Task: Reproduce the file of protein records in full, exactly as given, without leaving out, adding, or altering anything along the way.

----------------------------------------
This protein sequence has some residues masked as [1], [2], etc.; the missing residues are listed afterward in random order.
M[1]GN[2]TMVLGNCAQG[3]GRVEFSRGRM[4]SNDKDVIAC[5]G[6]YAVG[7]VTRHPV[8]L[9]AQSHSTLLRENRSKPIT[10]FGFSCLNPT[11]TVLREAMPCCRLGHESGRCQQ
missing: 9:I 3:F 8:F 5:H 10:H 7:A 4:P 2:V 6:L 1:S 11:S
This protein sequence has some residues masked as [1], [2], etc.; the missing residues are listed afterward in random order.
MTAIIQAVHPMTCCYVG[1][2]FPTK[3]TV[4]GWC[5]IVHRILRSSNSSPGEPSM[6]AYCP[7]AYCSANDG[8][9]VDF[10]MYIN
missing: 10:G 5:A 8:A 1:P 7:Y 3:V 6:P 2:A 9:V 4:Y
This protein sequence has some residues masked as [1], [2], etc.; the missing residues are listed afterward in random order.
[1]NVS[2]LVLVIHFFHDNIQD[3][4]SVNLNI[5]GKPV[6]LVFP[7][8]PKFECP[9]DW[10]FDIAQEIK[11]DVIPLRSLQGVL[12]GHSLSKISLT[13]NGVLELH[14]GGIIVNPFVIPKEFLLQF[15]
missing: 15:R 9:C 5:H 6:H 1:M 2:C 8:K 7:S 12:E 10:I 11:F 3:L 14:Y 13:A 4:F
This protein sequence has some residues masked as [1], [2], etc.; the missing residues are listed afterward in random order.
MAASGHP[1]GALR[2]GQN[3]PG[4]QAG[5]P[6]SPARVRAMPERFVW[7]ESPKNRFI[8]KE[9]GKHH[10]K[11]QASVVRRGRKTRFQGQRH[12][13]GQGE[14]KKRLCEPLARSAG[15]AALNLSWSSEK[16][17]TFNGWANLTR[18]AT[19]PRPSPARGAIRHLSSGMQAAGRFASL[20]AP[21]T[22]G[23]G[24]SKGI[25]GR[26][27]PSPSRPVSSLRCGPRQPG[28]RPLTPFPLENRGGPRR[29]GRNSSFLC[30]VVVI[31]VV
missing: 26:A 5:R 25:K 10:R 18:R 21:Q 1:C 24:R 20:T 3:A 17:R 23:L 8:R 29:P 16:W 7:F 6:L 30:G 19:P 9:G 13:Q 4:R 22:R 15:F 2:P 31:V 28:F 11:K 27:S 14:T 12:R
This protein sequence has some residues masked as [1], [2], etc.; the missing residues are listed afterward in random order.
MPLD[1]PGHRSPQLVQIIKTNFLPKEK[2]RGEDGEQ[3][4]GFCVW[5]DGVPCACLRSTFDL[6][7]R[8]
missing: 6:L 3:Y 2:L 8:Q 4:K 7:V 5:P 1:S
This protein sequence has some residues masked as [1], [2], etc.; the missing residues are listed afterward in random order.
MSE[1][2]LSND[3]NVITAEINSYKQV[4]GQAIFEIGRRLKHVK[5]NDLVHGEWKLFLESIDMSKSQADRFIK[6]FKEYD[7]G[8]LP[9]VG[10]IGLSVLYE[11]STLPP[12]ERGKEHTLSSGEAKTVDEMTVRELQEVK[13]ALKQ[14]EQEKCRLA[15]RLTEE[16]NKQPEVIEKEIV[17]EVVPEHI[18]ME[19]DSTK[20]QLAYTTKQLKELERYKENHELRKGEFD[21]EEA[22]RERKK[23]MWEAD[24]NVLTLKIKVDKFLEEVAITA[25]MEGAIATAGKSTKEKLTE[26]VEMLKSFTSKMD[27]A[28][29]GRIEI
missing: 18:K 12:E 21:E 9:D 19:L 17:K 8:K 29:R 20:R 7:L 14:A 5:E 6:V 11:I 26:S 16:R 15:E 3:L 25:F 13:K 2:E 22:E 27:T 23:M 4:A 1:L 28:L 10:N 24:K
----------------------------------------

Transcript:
This protein sequence has some residues masked as [1], [2], etc.; the missing residues are listed afterward in random order.
M[1]GN[2]TMVLGNCAQG[3]GRVEFSRGRM[4]SNDKDVIAC[5]G[6]YAVG[7]VTRHPV[8]L[9]AQSHSTLLRENRSKPIT[10]FGFSCLNPT[11]TVLREAMPCCRLGHESGRCQQ
missing: 9:I 3:F 8:F 5:H 10:H 7:A 4:P 2:V 6:L 1:S 11:S
This protein sequence has some residues masked as [1], [2], etc.; the missing residues are listed afterward in random order.
MTAIIQAVHPMTCCYVG[1][2]FPTK[3]TV[4]GWC[5]IVHRILRSSNSSPGEPSM[6]AYCP[7]AYCSANDG[8][9]VDF[10]MYIN
missing: 10:G 5:A 8:A 1:P 7:Y 3:V 6:P 2:A 9:V 4:Y
This protein sequence has some residues masked as [1], [2], etc.; the missing residues are listed afterward in random order.
[1]NVS[2]LVLVIHFFHDNIQD[3][4]SVNLNI[5]GKPV[6]LVFP[7][8]PKFECP[9]DW[10]FDIAQEIK[11]DVIPLRSLQGVL[12]GHSLSKISLT[13]NGVLELH[14]GGIIVNPFVIPKEFLLQF[15]
missing: 15:R 9:C 5:H 6:H 1:M 2:C 8:K 7:S 12:E 10:I 11:F 3:L 14:Y 13:A 4:F
This protein sequence has some residues masked as [1], [2], etc.; the missing residues are listed afterward in random order.
MAASGHP[1]GALR[2]GQN[3]PG[4]QAG[5]P[6]SPARVRAMPERFVW[7]ESPKNRFI[8]KE[9]GKHH[10]K[11]QASVVRRGRKTRFQGQRH[12][13]GQGE[14]KKRLCEPLARSAG[15]AALNLSWSSEK[16][17]TFNGWANLTR[18]AT[19]PRPSPARGAIRHLSSGMQAAGRFASL[20]AP[21]T[22]G[23]G[24]SKGI[25]GR[26][27]PSPSRPVSSLRCGPRQPG[28]RPLTPFPLENRGGPRR[29]GRNSSFLC[30]VVVI[31]VV
missing: 26:A 5:R 25:K 10:R 18:R 21:Q 1:C 24:R 20:T 3:A 17:R 23:L 8:R 29:P 16:W 7:F 6:L 30:G 19:P 9:G 13:Q 4:R 22:R 15:F 2:P 31:V 28:F 11:K 27:S 14:T 12:R
This protein sequence has some residues masked as [1], [2], etc.; the missing residues are listed afterward in random order.
MPLD[1]PGHRSPQLVQIIKTNFLPKEK[2]RGEDGEQ[3][4]GFCVW[5]DGVPCACLRSTFDL[6][7]R[8]
missing: 6:L 3:Y 2:L 8:Q 4:K 7:V 5:P 1:S
This protein sequence has some residues masked as [1], [2], etc.; the missing residues are listed afterward in random order.
MSE[1][2]LSND[3]NVITAEINSYKQV[4]GQAIFEIGRRLKHVK[5]NDLVHGEWKLFLESIDMSKSQADRFIK[6]FKEYD[7]G[8]LP[9]VG[10]IGLSVLYE[11]STLPP[12]ERGKEHTLSSGEAKTVDEMTVRELQEVK[13]ALKQ[14]EQEKCRLA[15]RLTEE[16]NKQPEVIEKEIV[17]EVVPEHI[18]ME[19]DSTK[20]QLAYTTKQLKELERYKENHELRKGEFD[21]EEA[22]RERKK[23]MWEAD[24]NVLTLKIKVDKFLEEVAITA[25]MEGAIATAGKSTKEKLTE[26]VEMLKSFTSKMD[27]A[28][29]GRIEI
missing: 18:K 12:E 21:E 9:D 19:L 17:K 8:K 29:R 20:R 7:L 14:A 5:E 6:V 11:I 26:S 16:R 15:E 3:L 25:F 13:K 2:E 22:E 27:T 23:M 4:A 1:L 28:L 10:N 24:K